Wednesday, December 4, 2013

A Revelation About Revelation

I was poking around in the Doctrine and Covenants today and I was suddenly struck by how crazy it is that there are so many specific revelations given to members of the church by name.  There are so many that it's conceivable to compile an entire 240-page book containing brief biographies of each one of them. And that made me think of this verse from Joseph Smith History, when Smith discusses his vision with a Methodist preacher:
I took occasion to give him an account of the vision which I had had.  I was greatly surprised at his behavior; he treated my communication not only lightly, but with great contempt, saying it was all of the devil, that there were no such things as visions or revelations in these days; that all such things had ceased with the apostles, and that there would never be any more of them.
 Mormonism loves to celebrate this moment and how it causes the church to diverge so boldly from the rest of Christianity.  From this point in history on, so it goes, one church was getting revelation from God and all the rest continued as rudderless as before.  Mormonism is proud of its claim of a living prophet and constant divine revelation.  But oddly, the "revelation" the church gets today doesn't look much like the revelation it got in its beginning stages.

It's not a new concept to me that recent prophets haven't made much of anything resembling a prophecy or even a revelation in years.  I've seen that idea brought up repeatedly in the blogosphere, on forums and on Reddit.  But what's never occurred to me is how different the things that supposedly come from God are nowadays.  Apparently God stopped micromanaging and and no longer gives his disciples personal written instructions relating to specific circumstances.  Why?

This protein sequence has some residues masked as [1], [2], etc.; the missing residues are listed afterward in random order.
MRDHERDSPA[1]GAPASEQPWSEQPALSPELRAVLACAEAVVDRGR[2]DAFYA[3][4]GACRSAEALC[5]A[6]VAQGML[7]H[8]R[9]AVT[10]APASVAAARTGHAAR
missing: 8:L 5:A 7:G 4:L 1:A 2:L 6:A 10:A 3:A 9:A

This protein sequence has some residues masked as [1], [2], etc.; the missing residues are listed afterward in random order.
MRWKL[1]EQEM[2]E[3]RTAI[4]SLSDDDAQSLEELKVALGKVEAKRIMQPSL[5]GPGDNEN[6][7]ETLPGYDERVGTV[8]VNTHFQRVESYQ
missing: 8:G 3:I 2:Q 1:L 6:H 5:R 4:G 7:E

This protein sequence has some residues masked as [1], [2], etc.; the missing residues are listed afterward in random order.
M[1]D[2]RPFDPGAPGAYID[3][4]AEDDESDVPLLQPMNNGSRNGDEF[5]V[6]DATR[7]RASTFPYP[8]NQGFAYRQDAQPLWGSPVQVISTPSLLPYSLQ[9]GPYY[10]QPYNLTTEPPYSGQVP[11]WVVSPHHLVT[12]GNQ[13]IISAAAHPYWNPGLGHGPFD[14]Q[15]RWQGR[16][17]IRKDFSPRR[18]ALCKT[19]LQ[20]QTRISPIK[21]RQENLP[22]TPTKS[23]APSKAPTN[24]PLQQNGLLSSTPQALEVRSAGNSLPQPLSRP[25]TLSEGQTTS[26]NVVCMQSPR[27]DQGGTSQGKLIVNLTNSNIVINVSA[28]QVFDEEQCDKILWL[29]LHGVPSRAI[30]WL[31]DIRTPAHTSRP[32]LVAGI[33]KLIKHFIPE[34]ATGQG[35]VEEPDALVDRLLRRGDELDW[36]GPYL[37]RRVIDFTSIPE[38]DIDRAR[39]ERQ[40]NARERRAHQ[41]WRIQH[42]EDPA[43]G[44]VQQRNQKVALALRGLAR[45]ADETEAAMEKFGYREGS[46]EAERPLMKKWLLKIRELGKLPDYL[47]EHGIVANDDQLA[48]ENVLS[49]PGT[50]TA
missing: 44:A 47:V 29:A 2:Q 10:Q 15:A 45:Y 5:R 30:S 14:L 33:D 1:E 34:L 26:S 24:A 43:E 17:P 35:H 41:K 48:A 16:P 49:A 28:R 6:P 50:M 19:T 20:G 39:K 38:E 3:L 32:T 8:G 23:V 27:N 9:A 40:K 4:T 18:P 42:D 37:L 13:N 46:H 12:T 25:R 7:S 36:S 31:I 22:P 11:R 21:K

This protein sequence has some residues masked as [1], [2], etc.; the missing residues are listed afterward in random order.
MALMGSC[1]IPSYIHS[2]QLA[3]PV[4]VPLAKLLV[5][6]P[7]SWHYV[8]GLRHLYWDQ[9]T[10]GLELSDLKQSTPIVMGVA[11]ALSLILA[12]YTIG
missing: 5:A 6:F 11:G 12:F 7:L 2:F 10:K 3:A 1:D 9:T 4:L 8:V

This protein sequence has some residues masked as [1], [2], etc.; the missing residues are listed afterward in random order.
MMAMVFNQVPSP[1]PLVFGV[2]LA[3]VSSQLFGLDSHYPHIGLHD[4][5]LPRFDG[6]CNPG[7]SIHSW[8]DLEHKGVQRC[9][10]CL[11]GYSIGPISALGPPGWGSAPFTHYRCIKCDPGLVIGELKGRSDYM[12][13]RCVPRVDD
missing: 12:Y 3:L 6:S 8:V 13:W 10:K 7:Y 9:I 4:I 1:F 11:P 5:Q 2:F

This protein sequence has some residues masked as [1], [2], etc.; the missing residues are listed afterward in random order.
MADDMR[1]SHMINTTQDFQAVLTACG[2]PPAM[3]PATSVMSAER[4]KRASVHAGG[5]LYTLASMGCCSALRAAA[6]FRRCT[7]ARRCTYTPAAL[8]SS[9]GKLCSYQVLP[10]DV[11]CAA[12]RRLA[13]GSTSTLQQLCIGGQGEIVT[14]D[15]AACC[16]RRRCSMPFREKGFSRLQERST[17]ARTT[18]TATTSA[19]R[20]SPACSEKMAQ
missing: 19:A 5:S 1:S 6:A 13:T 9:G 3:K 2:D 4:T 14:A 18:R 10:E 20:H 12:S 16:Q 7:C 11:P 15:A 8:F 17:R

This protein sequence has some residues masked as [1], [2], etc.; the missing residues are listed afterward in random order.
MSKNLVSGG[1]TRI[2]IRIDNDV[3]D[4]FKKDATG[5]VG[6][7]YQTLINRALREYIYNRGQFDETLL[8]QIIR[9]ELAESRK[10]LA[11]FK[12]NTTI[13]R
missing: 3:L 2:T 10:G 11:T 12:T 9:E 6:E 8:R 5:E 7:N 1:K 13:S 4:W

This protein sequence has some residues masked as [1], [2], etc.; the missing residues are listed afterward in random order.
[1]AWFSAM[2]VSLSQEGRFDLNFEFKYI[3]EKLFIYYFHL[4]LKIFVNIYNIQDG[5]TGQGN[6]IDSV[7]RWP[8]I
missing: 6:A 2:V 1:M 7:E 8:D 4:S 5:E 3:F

My guess is that there are no such things as clear, unambiguous personal revelations from the prophet himself in these days.  All such things ceased with the pioneers.  There will never be any more of them.

The more I think about the church, the more glaring it becomes to me that it has changed and evolved in a manner obviously directed by the decisions of men instead of by the unchanging wisdom of a deity.

That doesn't seem right to me.


  1. In 1967, the church got the Book of Abraham papri back. Here's my question, why doesn't the prophet, seer, and revelator, Thomas S. Monson, break out Joseph's seer stone from the vault and translate the Book of Joseph that Joseph Smith never got the chance to "translate?" Why doesn't the church parade the documents out to "prove" that Joseph translated them accurately? The answer is because they aren't/weren't prophets and the "translations" were a total fabrication. It's absolute proof of his deceit, and the apologists look and sound like fools trying to explain it away. The church leaders just wish it would go away.

    1. Well, in Monson's defense, he's not currently practicing the everlasting covenant of polygamy, so he might not be as worthy as Joseph and the seer stone might not work for him.

      But seriously, wouldn't it be awesome if the church could have revelations now like it did in D&C times?

      "And now, I speak unto my servant Bob Jenkins. It is not wisdom in me that ye should take that job in Cincinnati at this time, for the offer you have received from the firm in Tallahassee will be of much greater benefit to your family."

      Talk about practical religion.

    2. It would be awesome if it weren't some bogus attempt to manipulate you like Joseph did to his followers. The way he spoke to Emma in section 132 was pathetic.

    3. Yeah. Of course, my idea was predicated on the idea that the revelation was actually coming from God through his prophet. Considering Joseph wasn't actually a prophet and Monson isn't actually a prophet, then all bets would be off as far as how manipulative the so-called revelation would be.

    4. For sure. If it actually was true, it would be amazing.